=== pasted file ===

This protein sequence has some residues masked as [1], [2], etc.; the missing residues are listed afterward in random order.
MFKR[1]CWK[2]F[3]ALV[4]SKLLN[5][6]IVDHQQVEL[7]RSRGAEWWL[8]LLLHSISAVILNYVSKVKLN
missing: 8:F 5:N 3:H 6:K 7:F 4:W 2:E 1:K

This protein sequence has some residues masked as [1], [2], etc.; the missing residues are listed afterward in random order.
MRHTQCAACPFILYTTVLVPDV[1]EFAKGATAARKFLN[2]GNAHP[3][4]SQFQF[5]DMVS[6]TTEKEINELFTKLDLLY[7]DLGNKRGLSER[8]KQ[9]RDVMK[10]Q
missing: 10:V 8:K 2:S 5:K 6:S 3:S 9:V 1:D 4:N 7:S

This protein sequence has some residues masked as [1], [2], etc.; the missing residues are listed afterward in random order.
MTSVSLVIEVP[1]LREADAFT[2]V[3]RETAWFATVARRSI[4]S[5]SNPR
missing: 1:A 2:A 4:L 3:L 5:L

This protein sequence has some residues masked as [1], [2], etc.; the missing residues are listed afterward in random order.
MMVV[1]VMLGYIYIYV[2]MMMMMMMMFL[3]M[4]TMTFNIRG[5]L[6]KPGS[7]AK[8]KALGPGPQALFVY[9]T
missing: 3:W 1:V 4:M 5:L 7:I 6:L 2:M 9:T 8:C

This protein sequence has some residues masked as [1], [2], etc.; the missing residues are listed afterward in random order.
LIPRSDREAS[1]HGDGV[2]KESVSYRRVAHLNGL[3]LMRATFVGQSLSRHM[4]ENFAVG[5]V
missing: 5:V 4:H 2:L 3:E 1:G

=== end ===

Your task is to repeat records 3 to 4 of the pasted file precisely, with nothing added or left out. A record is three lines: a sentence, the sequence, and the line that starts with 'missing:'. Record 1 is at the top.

This protein sequence has some residues masked as [1], [2], etc.; the missing residues are listed afterward in random order.
MTSVSLVIEVP[1]LREADAFT[2]V[3]RETAWFATVARRSI[4]S[5]SNPR
missing: 1:A 2:A 4:L 3:L 5:L

This protein sequence has some residues masked as [1], [2], etc.; the missing residues are listed afterward in random order.
MMVV[1]VMLGYIYIYV[2]MMMMMMMMFL[3]M[4]TMTFNIRG[5]L[6]KPGS[7]AK[8]KALGPGPQALFVY[9]T
missing: 3:W 1:V 4:M 5:L 7:I 6:L 2:M 9:T 8:C